Review: Two Books



Review: Two Books

By : Sucharita Sengupta
Our Toxic World: A Guide To Hazardous Substances In Our Everyday Life

Our Toxic World: A Guide To Hazardous Substances In Our Everyday Life

Aniruddha Sengupta,
Priya Kurian
SAGE Publications, 
Environment: An Illustrated Journey

Environment: An Illustrated Journey

R. Rajagopalan
Oxford University Press, 

Looming environmental problems may perhaps be the last thing on a young person’s mind on their journey of happy curiosity. Living in an age where neither information nor entertainment is hard to come by, and where the scales are easily tipped in favour of entertainment, it is quite a challenge to acquaint children and adolescents with concerns and hazards their generation will be forced to grapple with in future. Two recent books attempt to brave this territory.

Our Toxic World is based on all the information that the environmental group Toxics Link has garnered over years of advocacy and research. The book opens with arresting graphics and a story that introduces the reader to members of the Sachdeva family. Their encounters and experiences in the household, the neighbourhood and the city tell the tale of the kind of environmental dangers lurking in every nook and cranny of modern day living. From health problems to various types of pollution, toxins in everyday use products to e-waste, there is an illustrated story about all these concerns and everything in between.

The characters populating the tales are people we interact with everyday, but whose significance in the environmental chain of events is often overlooked. The domestic help, sabziwala, family friends, teachers, classmates, office colleagues, NGO activists, factory workers, doctors and farmers—all are featured here. Each story then leads the reader to one major environmental concern and its various facets. Factual information is laid out in a visually appealing manner. That apart, the book also gives out possible solutions—small actions that children can incorporate in their lives or organic and less harmful alternatives to chemical based products.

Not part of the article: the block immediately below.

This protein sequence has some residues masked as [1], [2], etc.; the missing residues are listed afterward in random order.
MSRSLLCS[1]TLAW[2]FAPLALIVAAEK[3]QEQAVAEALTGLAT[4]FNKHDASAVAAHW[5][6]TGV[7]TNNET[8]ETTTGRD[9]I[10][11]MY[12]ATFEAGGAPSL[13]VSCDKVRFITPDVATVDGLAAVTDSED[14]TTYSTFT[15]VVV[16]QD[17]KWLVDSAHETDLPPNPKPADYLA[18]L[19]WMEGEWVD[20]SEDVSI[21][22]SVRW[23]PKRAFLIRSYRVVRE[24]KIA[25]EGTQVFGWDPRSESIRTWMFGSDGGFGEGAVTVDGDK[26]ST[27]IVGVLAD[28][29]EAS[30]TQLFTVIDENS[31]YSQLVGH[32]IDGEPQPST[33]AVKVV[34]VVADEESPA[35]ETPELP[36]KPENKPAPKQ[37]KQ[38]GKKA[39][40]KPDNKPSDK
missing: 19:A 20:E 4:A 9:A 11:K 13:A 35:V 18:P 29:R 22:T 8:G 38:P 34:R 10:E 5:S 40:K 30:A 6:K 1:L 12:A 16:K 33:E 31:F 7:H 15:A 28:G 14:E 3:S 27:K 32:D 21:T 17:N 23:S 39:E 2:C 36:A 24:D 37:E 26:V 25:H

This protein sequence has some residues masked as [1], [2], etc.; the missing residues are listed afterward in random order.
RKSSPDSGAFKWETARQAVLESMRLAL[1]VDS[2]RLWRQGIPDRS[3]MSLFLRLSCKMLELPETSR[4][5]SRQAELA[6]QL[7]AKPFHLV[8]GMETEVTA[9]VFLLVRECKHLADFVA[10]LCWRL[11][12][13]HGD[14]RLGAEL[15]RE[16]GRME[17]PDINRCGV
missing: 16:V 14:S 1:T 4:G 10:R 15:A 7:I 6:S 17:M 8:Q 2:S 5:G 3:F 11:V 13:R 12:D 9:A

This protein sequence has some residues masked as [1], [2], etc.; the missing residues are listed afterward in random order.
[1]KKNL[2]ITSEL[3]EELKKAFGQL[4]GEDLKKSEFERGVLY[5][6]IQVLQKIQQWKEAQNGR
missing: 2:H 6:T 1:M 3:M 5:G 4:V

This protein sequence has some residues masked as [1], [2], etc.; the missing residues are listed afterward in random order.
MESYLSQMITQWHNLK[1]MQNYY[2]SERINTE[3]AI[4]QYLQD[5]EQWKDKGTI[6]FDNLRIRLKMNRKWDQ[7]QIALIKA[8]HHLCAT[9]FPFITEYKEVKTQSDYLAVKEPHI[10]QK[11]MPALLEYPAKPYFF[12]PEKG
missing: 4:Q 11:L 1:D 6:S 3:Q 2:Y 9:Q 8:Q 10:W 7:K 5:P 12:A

What is not entirely clear is the target age group of this book. While the graphics speak to a pre-teen/ early teen age group, some of the explanatory sentences use language that would be far more suitable in an academic text.  There is already a surfeit of information, and the dense language in parts might actually make it incomprehensible to youngsters. Moreover, the book is focused mostly on India and requires the reader to have some advance knowledge of environmental issues.

R. Rajagopalan’s book Environment: An Illustrated Journey is a wonderful book that introduces young people to the basics of environmental problems the world faces. Written in chapter-style, the book begins by placing the dilemma at the core of environmental problems—the perspective of the conservationist and that of the technologists’. It looks at the problem and its roots causes, before moving on to a richer description of the various dimensions of ecological disaster. The book deals with water scarcity and pollution, energy and climate change, loss of biological diversity, pollution in the seas, and the question of how to feed a growing population. The illustrations accompanying the text are less numerous than Our Toxic World, but far more telling. The text itself is peppered with fun facts, quiz style questions and easy-to-read charts and graphs, which make the book interactive. The author has also listed websites at the end of each segment, a very clever idea, considering young people spend far more time trawling the internet than reading books. The language is simple and straightforward.

Both the books rise to the challenge of acquainting young minds with complicated scientific, social and political realities of our day and age in a manner that they can easily understand. They go over the terrain of the broad basics as well as more specific problems and their minutiae. While Environment: An Illustrated Journey peels off the layers of modern day environmental dilemmas, Our Toxic World gives these issues a more political edge. Both books urge the reader to constantly question the world they live in, their own actions, and those of their near and dear ones from a sustainability point of view. They are a worthwhile investment towards educating and sensitizing the future generation, and therefore, highly recommended.

Sucharita Sengupta is with the Nelson Mandela Centre for Peace and Conflict Resolution, Jamia Millia Islamia, and  a researcher with UPIASI, New Delhi.